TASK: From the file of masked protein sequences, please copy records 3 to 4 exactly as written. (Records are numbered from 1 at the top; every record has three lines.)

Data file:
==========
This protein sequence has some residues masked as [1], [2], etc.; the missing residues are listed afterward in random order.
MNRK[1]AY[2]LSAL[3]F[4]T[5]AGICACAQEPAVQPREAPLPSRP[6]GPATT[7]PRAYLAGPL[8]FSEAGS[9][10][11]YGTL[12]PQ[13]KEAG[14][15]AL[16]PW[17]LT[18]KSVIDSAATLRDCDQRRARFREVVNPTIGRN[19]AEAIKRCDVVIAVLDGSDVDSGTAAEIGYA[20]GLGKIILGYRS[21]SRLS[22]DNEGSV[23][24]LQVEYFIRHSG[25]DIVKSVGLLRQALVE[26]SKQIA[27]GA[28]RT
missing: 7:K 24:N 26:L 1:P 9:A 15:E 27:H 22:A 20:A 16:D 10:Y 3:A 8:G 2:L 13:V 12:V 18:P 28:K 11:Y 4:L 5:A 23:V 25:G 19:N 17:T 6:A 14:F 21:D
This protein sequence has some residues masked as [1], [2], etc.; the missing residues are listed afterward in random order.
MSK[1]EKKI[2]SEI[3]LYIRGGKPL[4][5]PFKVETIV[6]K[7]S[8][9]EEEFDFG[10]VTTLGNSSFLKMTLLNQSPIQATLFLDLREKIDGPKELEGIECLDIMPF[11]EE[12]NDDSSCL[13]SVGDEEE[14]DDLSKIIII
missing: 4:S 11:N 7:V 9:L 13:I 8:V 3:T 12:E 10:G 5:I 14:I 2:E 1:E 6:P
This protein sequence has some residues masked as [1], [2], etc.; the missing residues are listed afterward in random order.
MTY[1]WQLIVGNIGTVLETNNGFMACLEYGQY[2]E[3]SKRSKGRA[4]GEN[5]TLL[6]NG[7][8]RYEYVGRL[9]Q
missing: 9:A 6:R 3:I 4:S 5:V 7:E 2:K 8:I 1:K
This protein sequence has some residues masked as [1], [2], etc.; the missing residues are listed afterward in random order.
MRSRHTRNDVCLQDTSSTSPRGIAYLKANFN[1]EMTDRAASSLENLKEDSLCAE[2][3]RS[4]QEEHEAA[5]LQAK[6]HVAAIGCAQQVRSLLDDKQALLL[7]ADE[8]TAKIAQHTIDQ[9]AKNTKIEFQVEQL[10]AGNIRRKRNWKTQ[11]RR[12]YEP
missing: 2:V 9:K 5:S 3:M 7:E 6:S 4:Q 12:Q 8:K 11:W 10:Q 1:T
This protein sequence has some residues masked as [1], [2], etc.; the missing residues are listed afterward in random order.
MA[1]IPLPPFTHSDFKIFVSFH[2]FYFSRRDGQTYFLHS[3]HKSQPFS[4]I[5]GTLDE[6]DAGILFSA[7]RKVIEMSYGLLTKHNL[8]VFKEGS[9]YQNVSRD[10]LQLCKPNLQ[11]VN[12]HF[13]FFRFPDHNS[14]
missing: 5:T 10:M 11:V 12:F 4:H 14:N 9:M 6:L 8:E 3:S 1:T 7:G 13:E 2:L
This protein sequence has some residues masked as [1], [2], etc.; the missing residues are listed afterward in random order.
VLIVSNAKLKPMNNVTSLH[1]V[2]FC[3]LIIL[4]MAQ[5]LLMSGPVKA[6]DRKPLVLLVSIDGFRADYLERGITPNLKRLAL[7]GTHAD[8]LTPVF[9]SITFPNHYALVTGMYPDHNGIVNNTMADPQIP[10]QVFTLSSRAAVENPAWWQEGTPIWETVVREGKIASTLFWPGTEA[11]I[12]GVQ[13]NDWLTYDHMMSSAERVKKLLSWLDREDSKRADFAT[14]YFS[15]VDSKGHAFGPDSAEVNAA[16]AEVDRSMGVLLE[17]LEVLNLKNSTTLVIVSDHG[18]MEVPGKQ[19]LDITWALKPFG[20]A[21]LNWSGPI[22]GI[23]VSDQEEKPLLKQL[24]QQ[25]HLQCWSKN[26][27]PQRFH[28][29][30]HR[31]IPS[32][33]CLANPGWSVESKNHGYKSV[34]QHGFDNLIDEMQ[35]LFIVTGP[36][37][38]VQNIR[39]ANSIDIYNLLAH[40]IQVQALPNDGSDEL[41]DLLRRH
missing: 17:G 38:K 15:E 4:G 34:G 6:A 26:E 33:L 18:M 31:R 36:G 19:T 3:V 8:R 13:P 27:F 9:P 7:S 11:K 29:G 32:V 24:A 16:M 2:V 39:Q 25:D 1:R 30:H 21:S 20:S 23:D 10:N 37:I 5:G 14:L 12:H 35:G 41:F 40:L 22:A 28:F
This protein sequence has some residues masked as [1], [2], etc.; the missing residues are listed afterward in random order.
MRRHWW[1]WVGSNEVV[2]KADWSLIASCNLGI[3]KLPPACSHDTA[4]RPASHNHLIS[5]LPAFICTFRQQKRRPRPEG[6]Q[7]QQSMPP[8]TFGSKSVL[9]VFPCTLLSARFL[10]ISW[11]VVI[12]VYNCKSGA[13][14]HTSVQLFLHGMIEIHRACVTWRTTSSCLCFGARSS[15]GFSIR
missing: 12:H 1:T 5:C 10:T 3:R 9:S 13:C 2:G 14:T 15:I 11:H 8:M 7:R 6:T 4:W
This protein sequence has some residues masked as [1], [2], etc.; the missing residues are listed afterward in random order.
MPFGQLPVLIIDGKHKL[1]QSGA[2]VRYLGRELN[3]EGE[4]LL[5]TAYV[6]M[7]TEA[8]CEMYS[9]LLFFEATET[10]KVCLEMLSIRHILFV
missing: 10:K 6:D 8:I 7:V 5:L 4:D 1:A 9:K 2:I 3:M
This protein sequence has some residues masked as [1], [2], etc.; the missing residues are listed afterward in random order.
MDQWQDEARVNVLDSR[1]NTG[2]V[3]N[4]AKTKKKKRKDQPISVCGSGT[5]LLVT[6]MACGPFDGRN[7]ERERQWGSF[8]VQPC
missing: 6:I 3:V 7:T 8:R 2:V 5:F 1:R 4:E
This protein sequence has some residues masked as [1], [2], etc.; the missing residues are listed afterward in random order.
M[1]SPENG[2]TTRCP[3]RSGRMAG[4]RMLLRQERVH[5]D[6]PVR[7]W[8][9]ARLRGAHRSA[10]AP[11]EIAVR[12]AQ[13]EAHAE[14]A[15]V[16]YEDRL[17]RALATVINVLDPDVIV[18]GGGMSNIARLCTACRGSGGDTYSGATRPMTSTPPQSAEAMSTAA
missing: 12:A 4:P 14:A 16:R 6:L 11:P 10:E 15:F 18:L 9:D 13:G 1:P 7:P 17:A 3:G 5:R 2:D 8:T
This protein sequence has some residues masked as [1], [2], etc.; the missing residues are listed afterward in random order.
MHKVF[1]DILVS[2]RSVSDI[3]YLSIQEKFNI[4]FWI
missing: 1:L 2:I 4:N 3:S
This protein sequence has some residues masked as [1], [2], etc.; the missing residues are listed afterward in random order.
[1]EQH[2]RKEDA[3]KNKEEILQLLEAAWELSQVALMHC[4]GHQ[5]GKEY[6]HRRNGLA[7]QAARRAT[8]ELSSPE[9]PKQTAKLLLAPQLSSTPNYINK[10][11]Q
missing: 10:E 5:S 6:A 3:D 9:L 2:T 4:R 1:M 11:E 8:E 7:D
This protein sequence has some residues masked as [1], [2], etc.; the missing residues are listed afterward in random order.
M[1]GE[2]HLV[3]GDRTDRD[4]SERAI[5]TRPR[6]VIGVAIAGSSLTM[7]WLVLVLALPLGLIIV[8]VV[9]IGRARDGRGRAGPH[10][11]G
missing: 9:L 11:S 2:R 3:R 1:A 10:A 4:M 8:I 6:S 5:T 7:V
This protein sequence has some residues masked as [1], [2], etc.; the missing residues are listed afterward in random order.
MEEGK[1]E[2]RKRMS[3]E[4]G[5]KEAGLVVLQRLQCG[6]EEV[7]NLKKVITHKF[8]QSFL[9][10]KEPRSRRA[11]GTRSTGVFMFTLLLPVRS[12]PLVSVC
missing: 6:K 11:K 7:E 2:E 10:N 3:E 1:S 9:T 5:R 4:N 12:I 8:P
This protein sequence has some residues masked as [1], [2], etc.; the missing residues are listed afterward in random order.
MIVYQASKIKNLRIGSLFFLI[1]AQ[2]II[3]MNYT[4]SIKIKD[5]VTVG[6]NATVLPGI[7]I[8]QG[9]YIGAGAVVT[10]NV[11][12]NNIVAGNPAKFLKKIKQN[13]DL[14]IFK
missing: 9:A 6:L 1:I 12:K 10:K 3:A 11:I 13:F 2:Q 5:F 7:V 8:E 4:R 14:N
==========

This protein sequence has some residues masked as [1], [2], etc.; the missing residues are listed afterward in random order.
MTY[1]WQLIVGNIGTVLETNNGFMACLEYGQY[2]E[3]SKRSKGRA[4]GEN[5]TLL[6]NG[7][8]RYEYVGRL[9]Q
missing: 9:A 6:R 3:I 4:S 5:V 7:E 2:K 8:I 1:K
This protein sequence has some residues masked as [1], [2], etc.; the missing residues are listed afterward in random order.
MRSRHTRNDVCLQDTSSTSPRGIAYLKANFN[1]EMTDRAASSLENLKEDSLCAE[2][3]RS[4]QEEHEAA[5]LQAK[6]HVAAIGCAQQVRSLLDDKQALLL[7]ADE[8]TAKIAQHTIDQ[9]AKNTKIEFQVEQL[10]AGNIRRKRNWKTQ[11]RR[12]YEP
missing: 2:V 9:K 5:S 3:M 7:E 6:S 4:Q 12:Q 8:K 11:W 10:Q 1:T